In 1893, Charles St. Amand, a Frenchman and first resident of the island, purchased three tracts of land totaling 131.89 acres for $21.71. Later land deeds misspelled his name, giving us what is now “St. Armands.”  However, St. Armands was originally coined Harding Circle with the surrounding properties called Ringling Isles. Circus magnate John Ringling purchased the land in 1917, naming it in memory of his friend, President Warren Harding. Ringling had envisioned a wheel-shaped street grid to resemble the circus “ring”, as the blueprint for a glorious attraction with world-class shops, dining and luxury homes. His vision lives on today with his legacy very much still present on the Jewel of Sarasota.

1923: Work crews ferried over to the island on Ringling’s paddle wheeled steamer, Success, while circus elephants dragged timber to begin construction on the causeway.  After a huge grand opening celebration in 1926, development halted, forcing Ringling to donate the causeway to the county in 1928.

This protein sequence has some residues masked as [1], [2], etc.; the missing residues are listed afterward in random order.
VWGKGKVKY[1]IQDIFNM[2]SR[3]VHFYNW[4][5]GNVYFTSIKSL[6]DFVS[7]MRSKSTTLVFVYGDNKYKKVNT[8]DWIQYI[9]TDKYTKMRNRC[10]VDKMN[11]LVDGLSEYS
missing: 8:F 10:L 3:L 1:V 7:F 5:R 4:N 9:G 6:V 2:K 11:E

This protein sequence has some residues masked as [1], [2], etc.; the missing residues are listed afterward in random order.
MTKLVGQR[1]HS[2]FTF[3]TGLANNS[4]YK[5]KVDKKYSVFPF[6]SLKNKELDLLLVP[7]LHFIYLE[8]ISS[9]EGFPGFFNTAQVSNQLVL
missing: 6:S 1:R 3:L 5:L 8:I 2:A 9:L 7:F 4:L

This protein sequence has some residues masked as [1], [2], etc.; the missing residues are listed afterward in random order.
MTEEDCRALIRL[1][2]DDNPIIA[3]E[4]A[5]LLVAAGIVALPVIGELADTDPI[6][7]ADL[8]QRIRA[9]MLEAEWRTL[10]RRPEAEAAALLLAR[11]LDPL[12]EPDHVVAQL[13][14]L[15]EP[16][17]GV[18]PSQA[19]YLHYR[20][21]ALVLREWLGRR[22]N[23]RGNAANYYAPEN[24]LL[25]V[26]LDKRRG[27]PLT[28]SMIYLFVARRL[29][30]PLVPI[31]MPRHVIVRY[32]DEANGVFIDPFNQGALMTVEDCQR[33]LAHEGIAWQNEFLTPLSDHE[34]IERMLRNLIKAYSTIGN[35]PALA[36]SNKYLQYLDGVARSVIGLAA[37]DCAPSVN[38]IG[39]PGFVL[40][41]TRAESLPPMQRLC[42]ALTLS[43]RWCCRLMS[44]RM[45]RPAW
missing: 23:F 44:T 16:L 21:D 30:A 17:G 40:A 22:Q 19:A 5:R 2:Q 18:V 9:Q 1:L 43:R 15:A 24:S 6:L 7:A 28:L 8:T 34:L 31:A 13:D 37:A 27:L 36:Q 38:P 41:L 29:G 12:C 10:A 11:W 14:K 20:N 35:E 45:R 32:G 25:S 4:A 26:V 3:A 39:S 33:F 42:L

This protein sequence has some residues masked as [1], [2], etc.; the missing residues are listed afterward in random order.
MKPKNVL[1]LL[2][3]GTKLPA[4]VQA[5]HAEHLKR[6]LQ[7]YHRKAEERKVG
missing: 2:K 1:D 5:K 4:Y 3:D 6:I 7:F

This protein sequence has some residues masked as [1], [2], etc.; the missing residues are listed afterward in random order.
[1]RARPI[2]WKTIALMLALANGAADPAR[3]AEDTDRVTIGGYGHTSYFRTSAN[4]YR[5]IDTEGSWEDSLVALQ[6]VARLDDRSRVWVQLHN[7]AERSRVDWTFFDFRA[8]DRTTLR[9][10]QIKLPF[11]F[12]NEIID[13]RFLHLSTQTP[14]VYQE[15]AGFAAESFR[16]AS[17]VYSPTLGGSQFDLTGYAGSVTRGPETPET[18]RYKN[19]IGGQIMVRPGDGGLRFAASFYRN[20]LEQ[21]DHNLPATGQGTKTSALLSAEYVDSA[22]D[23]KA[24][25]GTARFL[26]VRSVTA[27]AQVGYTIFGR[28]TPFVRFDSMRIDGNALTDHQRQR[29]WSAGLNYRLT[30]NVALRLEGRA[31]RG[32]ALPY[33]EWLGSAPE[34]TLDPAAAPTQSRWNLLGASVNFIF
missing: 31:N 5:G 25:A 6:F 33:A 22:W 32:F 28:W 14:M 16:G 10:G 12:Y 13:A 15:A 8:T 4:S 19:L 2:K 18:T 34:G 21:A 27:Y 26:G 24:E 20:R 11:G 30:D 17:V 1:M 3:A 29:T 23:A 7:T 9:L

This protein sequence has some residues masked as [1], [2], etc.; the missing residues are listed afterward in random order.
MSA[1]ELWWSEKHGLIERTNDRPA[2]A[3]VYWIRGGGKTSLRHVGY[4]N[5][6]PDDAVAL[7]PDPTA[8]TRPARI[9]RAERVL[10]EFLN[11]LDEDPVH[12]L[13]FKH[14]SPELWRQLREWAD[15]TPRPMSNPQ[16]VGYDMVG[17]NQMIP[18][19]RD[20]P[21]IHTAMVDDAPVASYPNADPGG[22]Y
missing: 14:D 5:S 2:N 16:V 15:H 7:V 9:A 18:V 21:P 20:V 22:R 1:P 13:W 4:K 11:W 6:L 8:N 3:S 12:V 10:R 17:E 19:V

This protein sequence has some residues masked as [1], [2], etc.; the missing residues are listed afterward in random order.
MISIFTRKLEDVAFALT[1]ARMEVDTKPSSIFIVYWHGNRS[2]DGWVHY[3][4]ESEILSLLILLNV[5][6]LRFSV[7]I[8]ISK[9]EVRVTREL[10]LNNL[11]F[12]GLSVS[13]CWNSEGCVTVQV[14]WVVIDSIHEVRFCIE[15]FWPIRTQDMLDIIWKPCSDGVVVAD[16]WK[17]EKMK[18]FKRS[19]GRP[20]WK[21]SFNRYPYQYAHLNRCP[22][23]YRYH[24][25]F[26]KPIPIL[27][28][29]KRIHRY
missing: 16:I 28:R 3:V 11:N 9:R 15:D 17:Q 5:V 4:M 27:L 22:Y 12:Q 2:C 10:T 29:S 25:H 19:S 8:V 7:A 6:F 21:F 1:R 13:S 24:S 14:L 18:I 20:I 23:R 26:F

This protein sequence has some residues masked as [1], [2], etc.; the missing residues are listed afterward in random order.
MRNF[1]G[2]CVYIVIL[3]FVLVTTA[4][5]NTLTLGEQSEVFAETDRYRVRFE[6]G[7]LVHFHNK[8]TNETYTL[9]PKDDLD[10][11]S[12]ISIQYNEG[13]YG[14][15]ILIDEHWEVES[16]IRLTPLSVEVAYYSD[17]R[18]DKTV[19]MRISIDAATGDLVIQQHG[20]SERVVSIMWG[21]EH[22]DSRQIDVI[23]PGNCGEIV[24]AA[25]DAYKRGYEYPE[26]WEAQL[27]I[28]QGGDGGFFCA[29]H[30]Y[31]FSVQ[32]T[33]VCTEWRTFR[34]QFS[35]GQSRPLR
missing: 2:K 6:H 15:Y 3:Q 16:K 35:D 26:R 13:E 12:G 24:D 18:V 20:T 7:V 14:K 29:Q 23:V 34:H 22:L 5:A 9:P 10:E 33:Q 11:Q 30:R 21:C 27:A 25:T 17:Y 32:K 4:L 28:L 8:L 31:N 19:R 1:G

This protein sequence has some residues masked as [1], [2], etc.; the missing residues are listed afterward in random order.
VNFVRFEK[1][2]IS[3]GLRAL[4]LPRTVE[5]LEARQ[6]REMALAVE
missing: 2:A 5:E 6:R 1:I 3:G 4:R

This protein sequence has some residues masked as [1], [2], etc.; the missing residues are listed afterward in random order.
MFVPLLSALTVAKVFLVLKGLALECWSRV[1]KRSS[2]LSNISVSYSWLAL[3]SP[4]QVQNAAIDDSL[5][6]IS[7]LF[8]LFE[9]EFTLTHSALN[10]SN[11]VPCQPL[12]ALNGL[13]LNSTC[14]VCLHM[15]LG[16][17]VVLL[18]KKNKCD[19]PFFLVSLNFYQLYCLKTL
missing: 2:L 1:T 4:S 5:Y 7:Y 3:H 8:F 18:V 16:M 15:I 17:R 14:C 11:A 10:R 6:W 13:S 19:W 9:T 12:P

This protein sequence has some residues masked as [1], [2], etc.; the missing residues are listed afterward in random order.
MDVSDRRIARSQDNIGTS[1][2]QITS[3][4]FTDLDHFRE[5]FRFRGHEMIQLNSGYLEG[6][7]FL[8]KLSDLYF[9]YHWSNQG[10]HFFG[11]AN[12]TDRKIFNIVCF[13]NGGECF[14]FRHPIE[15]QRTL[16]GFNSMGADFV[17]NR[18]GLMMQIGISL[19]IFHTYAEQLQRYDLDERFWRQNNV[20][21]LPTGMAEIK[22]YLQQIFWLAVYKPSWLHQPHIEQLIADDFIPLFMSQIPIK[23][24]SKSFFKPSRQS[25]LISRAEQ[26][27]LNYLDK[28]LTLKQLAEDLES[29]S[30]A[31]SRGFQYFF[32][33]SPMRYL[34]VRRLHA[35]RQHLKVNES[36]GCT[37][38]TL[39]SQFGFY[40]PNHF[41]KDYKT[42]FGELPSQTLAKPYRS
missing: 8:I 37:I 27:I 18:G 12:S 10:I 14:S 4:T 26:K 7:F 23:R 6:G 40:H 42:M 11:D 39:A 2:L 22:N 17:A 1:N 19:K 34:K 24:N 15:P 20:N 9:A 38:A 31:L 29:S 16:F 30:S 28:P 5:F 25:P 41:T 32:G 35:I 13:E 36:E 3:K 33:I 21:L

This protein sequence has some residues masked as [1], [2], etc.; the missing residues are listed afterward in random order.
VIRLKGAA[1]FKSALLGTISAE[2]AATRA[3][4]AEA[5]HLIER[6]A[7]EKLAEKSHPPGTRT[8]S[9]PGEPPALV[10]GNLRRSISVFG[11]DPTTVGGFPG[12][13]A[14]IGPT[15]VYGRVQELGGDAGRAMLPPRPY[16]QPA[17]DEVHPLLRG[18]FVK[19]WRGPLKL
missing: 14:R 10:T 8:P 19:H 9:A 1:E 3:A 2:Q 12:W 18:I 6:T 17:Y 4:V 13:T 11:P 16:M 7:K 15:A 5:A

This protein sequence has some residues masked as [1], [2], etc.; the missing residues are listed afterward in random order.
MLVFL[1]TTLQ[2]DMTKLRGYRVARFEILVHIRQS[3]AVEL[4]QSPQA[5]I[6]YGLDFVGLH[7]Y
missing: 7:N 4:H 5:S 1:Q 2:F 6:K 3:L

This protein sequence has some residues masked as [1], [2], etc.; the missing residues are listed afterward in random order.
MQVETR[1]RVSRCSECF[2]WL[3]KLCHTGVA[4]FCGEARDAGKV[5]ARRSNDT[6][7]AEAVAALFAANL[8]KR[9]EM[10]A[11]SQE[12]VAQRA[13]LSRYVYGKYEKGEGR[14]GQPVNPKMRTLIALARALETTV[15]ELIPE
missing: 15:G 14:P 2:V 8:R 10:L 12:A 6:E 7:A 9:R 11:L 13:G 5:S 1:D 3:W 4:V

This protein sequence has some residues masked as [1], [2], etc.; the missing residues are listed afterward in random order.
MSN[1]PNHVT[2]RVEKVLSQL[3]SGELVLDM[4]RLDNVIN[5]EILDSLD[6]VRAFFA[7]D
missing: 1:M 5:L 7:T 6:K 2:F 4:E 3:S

1945: New life began to emerge on the Circle after the Depression. The Colony Night Club opened, as well as a service station and a host of restaurants. By 1972, the last vacant lot was developed.

1986: The Circle pays tribute to Ringling with a sculpture in his likeness and a year later the Ring of Fame was introduced to further pay homage to his legacy and honor circus performers across the world.

2001: The Circle celebrated its 75th anniversary the entire year, with a defining moment being Harding Circle receiving its Historical Designation. A life size statue of Ringling was added in May, the month of his birthday. The enchanting Italian and Grecian statues that adorn the Circle were unveiled in 2007.


Source: Article originally appeard on Sarasota Magazine, 3.8.19